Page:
- Complicatedness: Organisations are complicated systems so it is very difficult to simultaneously consider all elements and their relationships at one time. We are therefore forced to make choices about what to consider. It is possible that we consciously or unknowingly choose to leave out some factor that might be relevant. Approaches that fail to acknowledge this limitation are likely to be inappropriate.
- Complexity: Organisations are complex systems. With complex systems we cannot predict the behaviour of the system based on our knowledge of the behaviour of the parts, i.e. the behaviour of the system is emergent. This is different from complicatedness in that it independent of our cognitive ability. In other words, it doesn’t matter how much information we have about the parts and no matter how much cognitive resources we apply to the task. Emergence is an inherent property. Approaches that ignore emergence are likely to be inappropriate.
- Open Systems: Organisations are embedded in external environments that both shape and are shaped by it. This means that changes in the organisation and changes in its environment interact with each other. It may be useful to think about the organisation and its environment as a single co-evolving entity. Approaches that consider organisations as closed systems are likely to be inappropriate.
- Interpretation: Employees interpret their situation uniquely and in different ways depending on their personality, their history and the information available to them. Approaches based on the assumption of a typical employee are therefore likely to inappropriate.
- Intent: Employees have personal goals that could differ in varying degrees from organisational goals. It would therefore be inappropriate to assume that they will act in full accordance with the latter.
Organisations are embedded in environments that they influence and that influence them. For instance, if a competitor introduces a new product feature, it may become necessary for the organisation to do likewise. Excessive risk-taking can invite legislative control. The problem is that it it hard to tell which aspects aspects of this interaction are relevant and should therefore be considered, e.g. should an organisation operating only in Asia consider the industry landscape in Latin America?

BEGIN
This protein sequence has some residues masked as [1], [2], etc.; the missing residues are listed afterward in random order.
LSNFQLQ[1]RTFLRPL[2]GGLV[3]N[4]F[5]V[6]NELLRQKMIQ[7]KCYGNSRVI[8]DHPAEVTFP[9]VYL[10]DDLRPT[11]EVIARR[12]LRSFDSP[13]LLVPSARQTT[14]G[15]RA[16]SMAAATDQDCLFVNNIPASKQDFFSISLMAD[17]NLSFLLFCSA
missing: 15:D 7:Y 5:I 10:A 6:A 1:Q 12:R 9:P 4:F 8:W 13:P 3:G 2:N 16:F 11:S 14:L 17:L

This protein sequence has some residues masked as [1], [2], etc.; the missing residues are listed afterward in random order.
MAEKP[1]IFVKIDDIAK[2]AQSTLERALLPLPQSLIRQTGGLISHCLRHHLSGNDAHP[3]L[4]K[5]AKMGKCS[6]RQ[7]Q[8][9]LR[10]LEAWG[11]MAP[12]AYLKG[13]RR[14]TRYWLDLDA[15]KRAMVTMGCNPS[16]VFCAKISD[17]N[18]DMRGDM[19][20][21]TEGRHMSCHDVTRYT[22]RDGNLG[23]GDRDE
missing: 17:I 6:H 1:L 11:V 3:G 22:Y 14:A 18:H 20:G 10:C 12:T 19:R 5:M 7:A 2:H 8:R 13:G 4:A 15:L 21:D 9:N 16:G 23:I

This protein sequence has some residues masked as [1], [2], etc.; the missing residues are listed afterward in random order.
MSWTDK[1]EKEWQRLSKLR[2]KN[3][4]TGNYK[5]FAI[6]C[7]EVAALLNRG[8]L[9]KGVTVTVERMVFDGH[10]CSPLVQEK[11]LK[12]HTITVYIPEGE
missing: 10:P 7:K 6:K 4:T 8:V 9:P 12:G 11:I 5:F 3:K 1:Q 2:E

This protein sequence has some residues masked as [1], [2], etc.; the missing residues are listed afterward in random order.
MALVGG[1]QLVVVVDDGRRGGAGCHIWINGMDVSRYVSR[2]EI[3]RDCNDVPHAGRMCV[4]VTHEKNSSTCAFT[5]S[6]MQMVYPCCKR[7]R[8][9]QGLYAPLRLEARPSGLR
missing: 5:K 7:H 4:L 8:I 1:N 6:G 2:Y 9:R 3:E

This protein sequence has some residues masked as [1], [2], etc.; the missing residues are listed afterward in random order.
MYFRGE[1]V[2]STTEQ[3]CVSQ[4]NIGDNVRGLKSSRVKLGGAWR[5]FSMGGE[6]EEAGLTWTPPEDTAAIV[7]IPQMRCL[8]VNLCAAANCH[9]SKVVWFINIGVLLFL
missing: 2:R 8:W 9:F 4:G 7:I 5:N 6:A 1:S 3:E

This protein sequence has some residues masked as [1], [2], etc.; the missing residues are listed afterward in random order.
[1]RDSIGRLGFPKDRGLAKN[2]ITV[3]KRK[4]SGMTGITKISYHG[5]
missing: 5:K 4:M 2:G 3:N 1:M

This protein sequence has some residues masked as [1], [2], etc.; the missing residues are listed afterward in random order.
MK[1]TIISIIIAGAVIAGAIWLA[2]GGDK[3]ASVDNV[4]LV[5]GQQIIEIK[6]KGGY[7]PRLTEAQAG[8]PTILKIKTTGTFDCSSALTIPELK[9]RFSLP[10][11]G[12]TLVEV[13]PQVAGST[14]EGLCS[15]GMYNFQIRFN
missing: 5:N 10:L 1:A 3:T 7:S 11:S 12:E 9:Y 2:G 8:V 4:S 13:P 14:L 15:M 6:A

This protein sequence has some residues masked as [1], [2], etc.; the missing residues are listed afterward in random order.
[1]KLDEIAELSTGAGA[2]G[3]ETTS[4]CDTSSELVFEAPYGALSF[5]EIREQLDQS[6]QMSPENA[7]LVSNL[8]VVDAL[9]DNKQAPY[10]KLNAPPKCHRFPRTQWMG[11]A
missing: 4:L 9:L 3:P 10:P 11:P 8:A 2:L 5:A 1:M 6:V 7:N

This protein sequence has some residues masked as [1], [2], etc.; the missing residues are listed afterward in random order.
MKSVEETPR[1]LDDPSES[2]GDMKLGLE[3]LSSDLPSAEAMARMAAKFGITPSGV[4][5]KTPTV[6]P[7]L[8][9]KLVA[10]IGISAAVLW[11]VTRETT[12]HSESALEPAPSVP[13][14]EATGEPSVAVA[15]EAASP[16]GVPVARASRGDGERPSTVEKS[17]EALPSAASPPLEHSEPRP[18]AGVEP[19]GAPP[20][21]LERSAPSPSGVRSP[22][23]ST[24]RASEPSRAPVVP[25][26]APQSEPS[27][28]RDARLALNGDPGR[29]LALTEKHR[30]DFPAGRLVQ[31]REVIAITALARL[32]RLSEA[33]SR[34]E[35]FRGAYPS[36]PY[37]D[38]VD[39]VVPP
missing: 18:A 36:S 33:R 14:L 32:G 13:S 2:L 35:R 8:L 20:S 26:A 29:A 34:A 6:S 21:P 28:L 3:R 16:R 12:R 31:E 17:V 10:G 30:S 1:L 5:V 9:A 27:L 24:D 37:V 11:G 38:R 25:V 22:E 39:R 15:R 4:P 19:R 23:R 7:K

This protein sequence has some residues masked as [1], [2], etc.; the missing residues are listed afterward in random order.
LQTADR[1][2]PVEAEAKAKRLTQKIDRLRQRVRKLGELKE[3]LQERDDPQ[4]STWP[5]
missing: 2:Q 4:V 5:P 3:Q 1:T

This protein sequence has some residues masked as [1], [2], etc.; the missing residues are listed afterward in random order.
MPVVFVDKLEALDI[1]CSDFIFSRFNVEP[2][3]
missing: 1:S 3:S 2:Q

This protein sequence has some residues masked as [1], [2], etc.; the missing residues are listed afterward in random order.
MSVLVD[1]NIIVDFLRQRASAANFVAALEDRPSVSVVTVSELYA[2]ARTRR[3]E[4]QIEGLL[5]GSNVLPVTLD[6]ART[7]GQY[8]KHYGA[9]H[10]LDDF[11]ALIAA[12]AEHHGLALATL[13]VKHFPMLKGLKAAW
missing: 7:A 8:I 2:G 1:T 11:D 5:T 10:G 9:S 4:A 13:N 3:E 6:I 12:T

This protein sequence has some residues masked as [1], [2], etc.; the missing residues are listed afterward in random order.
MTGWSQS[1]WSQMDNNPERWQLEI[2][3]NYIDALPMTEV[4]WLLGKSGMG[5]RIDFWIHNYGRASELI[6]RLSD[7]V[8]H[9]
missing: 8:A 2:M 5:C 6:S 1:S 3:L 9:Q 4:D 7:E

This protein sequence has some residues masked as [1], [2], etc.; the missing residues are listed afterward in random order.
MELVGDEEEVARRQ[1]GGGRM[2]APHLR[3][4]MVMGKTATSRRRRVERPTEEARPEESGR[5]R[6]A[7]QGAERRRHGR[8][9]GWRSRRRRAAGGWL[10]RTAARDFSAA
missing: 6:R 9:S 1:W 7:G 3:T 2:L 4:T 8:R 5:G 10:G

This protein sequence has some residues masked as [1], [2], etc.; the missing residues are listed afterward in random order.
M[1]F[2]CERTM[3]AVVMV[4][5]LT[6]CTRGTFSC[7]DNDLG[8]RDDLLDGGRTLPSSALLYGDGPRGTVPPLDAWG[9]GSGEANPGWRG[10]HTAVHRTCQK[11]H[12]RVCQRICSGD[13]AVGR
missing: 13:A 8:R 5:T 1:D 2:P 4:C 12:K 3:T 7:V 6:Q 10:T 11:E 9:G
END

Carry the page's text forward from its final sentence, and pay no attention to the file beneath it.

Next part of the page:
Ways of Thinking
In understanding why certain ways of thinking may be inappropriate it may be useful to place them in categories. Stephen Pepper suggested we use one or more of four possible types of thinking models or lenses.
- We use the formist lens when we classify things according to shape or structure. We use the mechanistic lens when thinking of cause and effect typical of machinery.
- The mechanist lens incorporates parts that move, but in a predetermined way.
- When we use the organicist lens we consider systems in which outcomes are unpredictable, but within constraints, e.g. individuals within a species differ slightly but within a certain range.
- The contextualist lens allows us to consider an unfolding event in the sense that each event has its unique context that is different from any other. With this background, consider certain characteristics of organisations and their employees.
Ways of thinking that use formist, mechanistic and organicist lenses allow us simplify organisational situations and enable us to respond, but it is clear that they are inadequate to fully understand all organisational situations.
Types of Learning
We engage to differing degrees in three forms of learning:
- Single-loop learning involves getting better at performing a given task.
- Double-loop learning requires questioning of the assumptions and governing values the drive behaviour. This can be very difficult not just because the person involved is not only unaware of the assumptions but also unaware of resisting the surfacing of these assumptions.
- Triple-loop learning involves increasing awareness of systems of meaning and power that result the requirements of certain stakeholders not being addressed. This form of learning is also rare because systems of meaning and power tend to be deeply entrenched.
Much of our learning is also experiential in the sense that it is based on intervention. It is difficult to understand organisations without trying to change them.
Types of Reasoning
When reasoning we use three modes of inference:
- Inductive: reasoning from the sample to the population, e.g. “It’s always worked in the past, so we’ll just do it the same way.” Combined with an absence of second-loop learning this can be deadly, e.g. “People resist change, so we’ll just implement this initiative top-down.”
- Deductive: reasoning from the general to the specific, e.g. “The launch of this product will enable us to break into that market.”
- Abductive: a rarely used mode in which we develop a plausible argument, a hypothesis to the best explanation, e.g. “It is possible the difficulties we face may be the result of individual rather than group targets.” A century ago Charles Peirce suggested this is the only form of reasoning that results in new knowledge. It has also recently been suggested that this is largely how children explore and learn.